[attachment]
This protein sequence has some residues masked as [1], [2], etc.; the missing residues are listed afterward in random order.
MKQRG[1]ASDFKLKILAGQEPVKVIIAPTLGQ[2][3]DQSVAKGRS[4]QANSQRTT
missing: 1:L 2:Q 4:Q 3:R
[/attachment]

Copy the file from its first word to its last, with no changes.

This protein sequence has some residues masked as [1], [2], etc.; the missing residues are listed afterward in random order.
MKQRG[1]ASDFKLKILAGQEPVKVIIAPTLGQ[2][3]DQSVAKGRS[4]QANSQRTT
missing: 1:L 2:Q 4:Q 3:R